Editorial & Opinion | Gary Rosenblatt

10/14/2009 | | Editor and Publisher | Gary Rosenblatt

Before there was a Jewish People, there was a Jewish family, and what a family it was.

It started with Abraham, who had marital strife caused by a jealous wife, parenting problems because his sons didn’t get along and he favored one over the other, and issues with his nephew Lot, who got in with a bad crowd in Sodom and Gomorrah.

10/09/2009 | | Editor and publisher | Gary Rosenblatt

A sobering statistic: Israel has averaged a war every eight years since statehood.

With that in mind, and with the memory of frightened civilians in the north left on their own while under rocket attack from Hezbollah in the summer of 2006, a small group of Israeli strategists started thinking about how to better prepare and mobilize the population before the next war, or natural disaster.

10/02/2009 | | Editor and Publisher | Gary Rosenblatt

There is much I admire about Barack Obama, including his intellect, vision and ability to connect with people, personally and globally. Rarely have I seen a public figure so comfortable within his own skin, regardless of its color.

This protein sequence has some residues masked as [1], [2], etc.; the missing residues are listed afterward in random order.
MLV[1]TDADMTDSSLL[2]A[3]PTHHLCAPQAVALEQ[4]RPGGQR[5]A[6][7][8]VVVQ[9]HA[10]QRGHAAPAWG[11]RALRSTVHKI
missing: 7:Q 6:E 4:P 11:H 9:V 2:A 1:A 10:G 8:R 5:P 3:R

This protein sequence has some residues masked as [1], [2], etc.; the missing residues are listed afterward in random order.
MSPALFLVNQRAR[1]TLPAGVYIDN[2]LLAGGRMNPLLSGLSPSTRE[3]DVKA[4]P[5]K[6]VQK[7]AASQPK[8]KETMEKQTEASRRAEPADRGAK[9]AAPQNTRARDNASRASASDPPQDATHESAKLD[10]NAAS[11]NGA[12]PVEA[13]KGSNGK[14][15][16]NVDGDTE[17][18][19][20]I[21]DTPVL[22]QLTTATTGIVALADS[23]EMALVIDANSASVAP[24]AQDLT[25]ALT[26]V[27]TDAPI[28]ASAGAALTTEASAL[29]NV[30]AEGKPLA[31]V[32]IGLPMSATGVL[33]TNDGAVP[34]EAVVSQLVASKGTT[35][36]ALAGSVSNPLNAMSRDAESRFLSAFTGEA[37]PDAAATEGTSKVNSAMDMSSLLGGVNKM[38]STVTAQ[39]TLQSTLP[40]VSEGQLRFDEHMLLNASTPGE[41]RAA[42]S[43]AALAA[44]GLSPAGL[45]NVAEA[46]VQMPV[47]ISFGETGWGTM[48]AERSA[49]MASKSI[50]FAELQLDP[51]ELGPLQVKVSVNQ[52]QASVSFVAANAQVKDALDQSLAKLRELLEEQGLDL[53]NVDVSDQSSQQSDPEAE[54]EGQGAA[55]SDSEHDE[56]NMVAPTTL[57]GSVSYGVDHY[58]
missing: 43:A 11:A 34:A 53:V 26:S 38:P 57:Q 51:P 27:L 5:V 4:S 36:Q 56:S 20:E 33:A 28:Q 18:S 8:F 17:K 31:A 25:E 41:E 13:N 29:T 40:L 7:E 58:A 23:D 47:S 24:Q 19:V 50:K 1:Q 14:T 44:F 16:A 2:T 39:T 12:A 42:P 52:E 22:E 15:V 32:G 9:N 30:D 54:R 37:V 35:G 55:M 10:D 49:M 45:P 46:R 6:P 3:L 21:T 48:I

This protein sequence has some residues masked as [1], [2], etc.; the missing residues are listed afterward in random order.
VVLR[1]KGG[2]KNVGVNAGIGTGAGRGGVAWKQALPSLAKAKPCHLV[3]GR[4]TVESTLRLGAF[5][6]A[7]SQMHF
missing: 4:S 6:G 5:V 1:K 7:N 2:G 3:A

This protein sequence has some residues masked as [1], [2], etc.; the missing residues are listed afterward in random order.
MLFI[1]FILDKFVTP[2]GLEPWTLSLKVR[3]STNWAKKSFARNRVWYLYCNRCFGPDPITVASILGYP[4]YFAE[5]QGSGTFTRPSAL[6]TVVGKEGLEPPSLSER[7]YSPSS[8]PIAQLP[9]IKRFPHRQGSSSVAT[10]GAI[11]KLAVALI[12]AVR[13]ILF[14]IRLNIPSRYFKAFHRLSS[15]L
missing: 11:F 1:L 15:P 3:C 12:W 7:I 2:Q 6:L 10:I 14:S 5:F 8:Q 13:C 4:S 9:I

09/14/2009 | | Editor and Publisher | Gary Rosenblatt
The Orthodox Union is set to name Rabbi Tzvi Hersh Weinreb, a widely respected Baltimore spiritual leader, Torah scholar and psychotherapist, as its top professional next week, according to several sources.
02/01/2008 | | Editor and Publisher | Gary Rosenblatt
Jerusalem — How do you explain to an American Jew who hasn’t visited Israel how safe one feels being there? Or that many Israelis really do enjoy their lives, despite the constant tensions they live with every day? And how do you make an Israeli who has not spent much time abroad understand what “Jewish identity” means to an American Jew? It’s an alien concept to large numbers of people in the Jewish state who have no need to parse the Jewish and Israeli aspects of their DNA, and see themselves simply as Israelis.
02/08/2008 | | Editor and Publisher | Gary Rosenblatt
One of the frustrations Israelis feel about the recently released Winograd Commission report is that it was too general in its stinging criticism of the Israeli government and army in their conduct of the 2006 war with Hezbollah. By blaming everyone — from Prime Minister Ehud Olmert and his cabinet to the commanders of the Israel Defense Forces — in a sense, it allowed everyone to remain blameless. Or more practically, it allowed each of the key figures to explain away his own actions and cast responsibility on someone else.